[image-51]The six-person Expedition 36 crew of the International Space Station tackled a variety of research experiments Wednesday, while continuing preparations for Friday’s arrival of a Japanese space freighter and a pair of upcoming Russian spacewalks.
Flight Engineer Karen Nyberg spent part of her morning working with the Advanced Colloids Experiment, or ACE, inside the Destiny laboratory. Nyberg cleaned up the experiment following its previous run, replaced a used oil dispenser and prepared ACE for its next round of data collection. Results from ACE will help researchers understand how to optimize stabilizers to extend the shelf life of products like laundry detergent, paint, ketchup and even salad dressing.
Afterward she joined Flight Engineer Chris Cassidy in the Kibo laboratory to check out of a pair of bowling-ball-sized free-flying satellites known as Synchronized Position Hold, Engage, Reorient, Experimental Satellites, or SPHERES. The two NASA astronauts put the miniature satellites through their paces for a dry run of the SPHERES Zero Robotics tournament scheduled for Tuesday, Aug. 13. Teams of middle school students from Florida, Georgia, Idaho and Massachusetts will gather at the Massachusetts Institute of Technology in Cambridge to see which teams’ algorithms do the best job of commanding the free-flying robots through a series of maneuvers and objectives.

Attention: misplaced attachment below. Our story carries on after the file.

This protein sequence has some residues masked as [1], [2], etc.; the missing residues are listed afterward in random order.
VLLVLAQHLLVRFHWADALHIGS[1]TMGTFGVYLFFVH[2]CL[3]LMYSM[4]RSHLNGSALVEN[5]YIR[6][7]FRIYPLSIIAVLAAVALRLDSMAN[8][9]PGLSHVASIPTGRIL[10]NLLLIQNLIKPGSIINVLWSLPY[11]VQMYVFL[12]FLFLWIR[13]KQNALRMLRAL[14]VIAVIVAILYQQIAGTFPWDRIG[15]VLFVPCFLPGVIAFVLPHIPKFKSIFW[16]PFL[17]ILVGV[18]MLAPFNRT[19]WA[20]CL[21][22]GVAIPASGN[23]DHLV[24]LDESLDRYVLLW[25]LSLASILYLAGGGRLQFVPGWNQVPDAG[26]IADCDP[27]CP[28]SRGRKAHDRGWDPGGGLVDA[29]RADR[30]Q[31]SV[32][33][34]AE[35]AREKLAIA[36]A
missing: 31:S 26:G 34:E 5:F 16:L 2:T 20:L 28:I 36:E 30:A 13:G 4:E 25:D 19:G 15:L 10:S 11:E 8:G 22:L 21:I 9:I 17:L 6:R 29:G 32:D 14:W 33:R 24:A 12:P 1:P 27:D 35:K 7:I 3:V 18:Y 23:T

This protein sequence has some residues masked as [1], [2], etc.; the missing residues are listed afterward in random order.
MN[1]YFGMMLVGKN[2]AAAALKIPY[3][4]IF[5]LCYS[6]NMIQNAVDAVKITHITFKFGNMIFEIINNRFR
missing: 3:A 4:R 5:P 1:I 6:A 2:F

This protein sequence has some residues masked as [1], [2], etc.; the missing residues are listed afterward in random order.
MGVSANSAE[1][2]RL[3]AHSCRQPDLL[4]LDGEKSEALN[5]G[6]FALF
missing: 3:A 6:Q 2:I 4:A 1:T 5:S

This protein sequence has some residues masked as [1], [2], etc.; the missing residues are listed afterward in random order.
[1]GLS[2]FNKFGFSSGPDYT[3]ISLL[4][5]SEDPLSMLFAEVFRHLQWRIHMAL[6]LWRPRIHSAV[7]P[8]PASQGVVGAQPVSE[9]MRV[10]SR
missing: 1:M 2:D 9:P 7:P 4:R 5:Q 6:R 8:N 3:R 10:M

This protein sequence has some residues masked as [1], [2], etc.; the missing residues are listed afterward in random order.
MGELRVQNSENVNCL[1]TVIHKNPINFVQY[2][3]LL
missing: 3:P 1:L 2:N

Meanwhile, Flight Engineer Luca Parmitano set up acoustic dosimeters that Commander Pavel Vinogradov and Flight Engineers Alexander Misurkin and Cassidy will wear for 24 hours to measure their exposure to noise.
With an eye toward the arrival of the “Kounotori” H-II Transfer Vehicle-4 (HTV-4) on Friday, Parmitano gathered equipment that will be used to outfit the vestibule of the Earth-facing port of the Harmony node where the Japan Aerospace Exploration Agency cargo ship will be berthed. Nyberg and Cassidy will use Canadarm2, the station's Canadian Space Agency-provided robotic arm, to reach out and capture the vehicle at 7:29 a.m. Friday for its installation on Harmony. HTV-4 launched from the Tanegashima Space Center in southern Japan Saturday at 3:48 p.m. EDT (4:48 a.m. Sunday, Japan time) with around 3.6 tons of cargo for the Expedition 36 crew.
NASA Television coverage of the rendezvous and capture of HTV-4 begins at 6 a.m. Friday. Coverage of the final installation of the resupply craft to Harmony will resume at 9 a.m.
In his role as Crew Medical Officer, Parmitano also conducted an ultrasound scan on Cassidy’s eyes to provide an ocular health assessment for flight surgeons and researchers.
[image-78]In the Russian segment of the complex, Misurkin and Flight Engineer Fyodor Yurchikhin continued preparing their Orlan spacesuits and spacewalking tools for a pair of spacewalks they will conduct on Aug. 16 and 22. During the first of the two excursions, Misurkin and Yurchikhin will install a panel of experiments on the Poisk module, deploy a gap spanner between the Zarya module and Poisk and install Ethernet cables on Poisk to prepare for the arrival of a new Russian laboratory module later this year. Six days later they will venture outside again to replace a laser experiment with a pointing platform for an optical telescope that will arrive later.
Vinogradov meanwhile performed maintenance on the Elektron oxygen generator and the ventilation system of the Zvezda service module. The commander also downloaded data from the Identification experiment, which examines the station’s dynamic loads during events such as dockings and reboosts.